One of the city’s biggest film events, the Chicago Latino Film Festival opened last night and continues through Thursday, April 23, with most programs at River East 21. Our roundup of week one is here; check back next week for the sequel. Also in this week’s issue, I take a look at Beloved Sisters, a German drama about the menage a trois between the poet and philospher Friedrich Schiller, his wife, Charlotte von Lengefeld, and her married sister, Caroline.
New movies reviewed this week include: Cheatin’, the latest from cult animator Bill Plympton; Bosnia in Our Hearts, screening as part of the weekend-long Chicago Festival of Bosnian-Herzegovinian Film; Desert Dancer, a Footloose knockoff about the Tehran art student who riled the Iranian authorities by starting a modern dance group; and Marfa Girl, the new movie from rabble-rouser Larry Clark (Kids, Bully).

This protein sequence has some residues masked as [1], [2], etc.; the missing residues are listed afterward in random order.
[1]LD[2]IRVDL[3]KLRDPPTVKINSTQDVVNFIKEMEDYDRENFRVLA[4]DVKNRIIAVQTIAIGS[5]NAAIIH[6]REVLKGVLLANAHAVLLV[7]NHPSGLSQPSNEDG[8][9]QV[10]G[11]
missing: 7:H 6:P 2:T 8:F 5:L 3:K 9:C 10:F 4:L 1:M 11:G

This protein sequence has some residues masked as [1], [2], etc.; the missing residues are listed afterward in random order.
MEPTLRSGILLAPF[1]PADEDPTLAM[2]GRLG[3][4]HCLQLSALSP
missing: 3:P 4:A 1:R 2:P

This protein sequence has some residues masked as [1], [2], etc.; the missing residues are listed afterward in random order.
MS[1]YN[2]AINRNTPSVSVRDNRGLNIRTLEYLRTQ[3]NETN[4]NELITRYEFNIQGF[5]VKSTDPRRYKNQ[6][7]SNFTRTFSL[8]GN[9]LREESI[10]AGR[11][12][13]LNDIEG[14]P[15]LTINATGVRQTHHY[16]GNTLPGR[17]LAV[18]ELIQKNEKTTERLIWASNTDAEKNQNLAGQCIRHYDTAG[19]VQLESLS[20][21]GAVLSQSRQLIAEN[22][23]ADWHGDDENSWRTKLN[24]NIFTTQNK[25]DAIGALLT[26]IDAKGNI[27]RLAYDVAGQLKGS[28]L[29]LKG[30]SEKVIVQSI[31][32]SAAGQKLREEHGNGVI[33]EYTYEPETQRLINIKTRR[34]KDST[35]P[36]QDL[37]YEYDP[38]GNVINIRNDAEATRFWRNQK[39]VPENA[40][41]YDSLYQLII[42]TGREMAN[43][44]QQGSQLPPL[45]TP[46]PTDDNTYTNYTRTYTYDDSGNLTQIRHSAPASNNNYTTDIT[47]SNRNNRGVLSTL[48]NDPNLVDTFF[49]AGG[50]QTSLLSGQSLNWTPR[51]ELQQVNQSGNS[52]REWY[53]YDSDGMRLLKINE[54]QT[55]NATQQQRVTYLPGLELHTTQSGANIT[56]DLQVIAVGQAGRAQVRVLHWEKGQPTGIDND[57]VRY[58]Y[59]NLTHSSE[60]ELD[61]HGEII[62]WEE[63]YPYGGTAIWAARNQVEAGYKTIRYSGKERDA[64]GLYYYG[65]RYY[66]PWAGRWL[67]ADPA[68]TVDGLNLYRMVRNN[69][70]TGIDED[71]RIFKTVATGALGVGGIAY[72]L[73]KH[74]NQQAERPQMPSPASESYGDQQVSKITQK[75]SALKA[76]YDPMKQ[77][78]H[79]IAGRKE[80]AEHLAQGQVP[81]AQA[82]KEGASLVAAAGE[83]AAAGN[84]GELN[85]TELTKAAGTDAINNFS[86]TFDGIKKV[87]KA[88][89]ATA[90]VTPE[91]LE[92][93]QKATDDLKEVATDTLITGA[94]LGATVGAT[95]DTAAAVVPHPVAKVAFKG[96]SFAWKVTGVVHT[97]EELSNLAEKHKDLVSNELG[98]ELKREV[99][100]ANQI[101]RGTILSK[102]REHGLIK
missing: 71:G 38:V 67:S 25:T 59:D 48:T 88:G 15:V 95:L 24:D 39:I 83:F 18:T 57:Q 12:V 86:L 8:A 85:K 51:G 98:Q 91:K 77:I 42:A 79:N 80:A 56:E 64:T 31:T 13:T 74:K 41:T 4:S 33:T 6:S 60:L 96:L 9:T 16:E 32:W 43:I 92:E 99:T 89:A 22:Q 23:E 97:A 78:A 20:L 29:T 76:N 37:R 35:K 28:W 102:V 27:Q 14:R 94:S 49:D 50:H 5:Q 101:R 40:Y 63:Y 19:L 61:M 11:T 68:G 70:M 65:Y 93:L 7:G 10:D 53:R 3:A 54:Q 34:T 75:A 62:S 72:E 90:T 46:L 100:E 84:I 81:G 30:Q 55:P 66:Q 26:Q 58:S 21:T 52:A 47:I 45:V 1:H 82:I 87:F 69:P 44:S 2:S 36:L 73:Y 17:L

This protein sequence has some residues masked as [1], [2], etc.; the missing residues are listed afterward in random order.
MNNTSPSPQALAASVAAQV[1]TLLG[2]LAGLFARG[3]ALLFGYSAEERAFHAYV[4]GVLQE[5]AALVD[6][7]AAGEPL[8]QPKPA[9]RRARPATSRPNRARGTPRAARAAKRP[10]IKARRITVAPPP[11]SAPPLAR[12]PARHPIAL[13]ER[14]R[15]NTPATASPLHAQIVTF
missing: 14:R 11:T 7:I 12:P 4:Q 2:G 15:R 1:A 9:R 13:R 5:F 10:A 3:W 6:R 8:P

Best bets for repertory: Peter Davis’s Hearts and Minds (1974), Tuesday with Davis in person at the University of Chicago Social Sciences Research Building; Buster Keaton’s Sherlock Jr. (1924), noon Saturday at Music Box with Reader contributor Drew Hunt leading an audience discussion afterward in the theater’s well-upholstered new lounge; Stanley Kubrick’s Spartacus (1960), Friday through Sunday at University of Chicago Doc Films; Michael Powell’s Tales of Hoffman (1953), all week at Music Box in a new restoration; Orson Welles’s Touch of Evil (1958), Wednesday at Doc; and Frederick Wiseman’s Welfare (1975), Tuesday at Doc.
And don’t forget these special events: Dennis Clancy discusses his film Chasing Red, about the running of the bulls in Pamplona, Wednesday at Showplace ICON; Tommy Heffron attends a screening of his experimental videos, Sunday at Roots & Culture; Brock Riebe talks about his horror comedy Incall, Friday at Nightingale; and video maker Marisa Olson attends a screening of her work next Thursday at Film Center.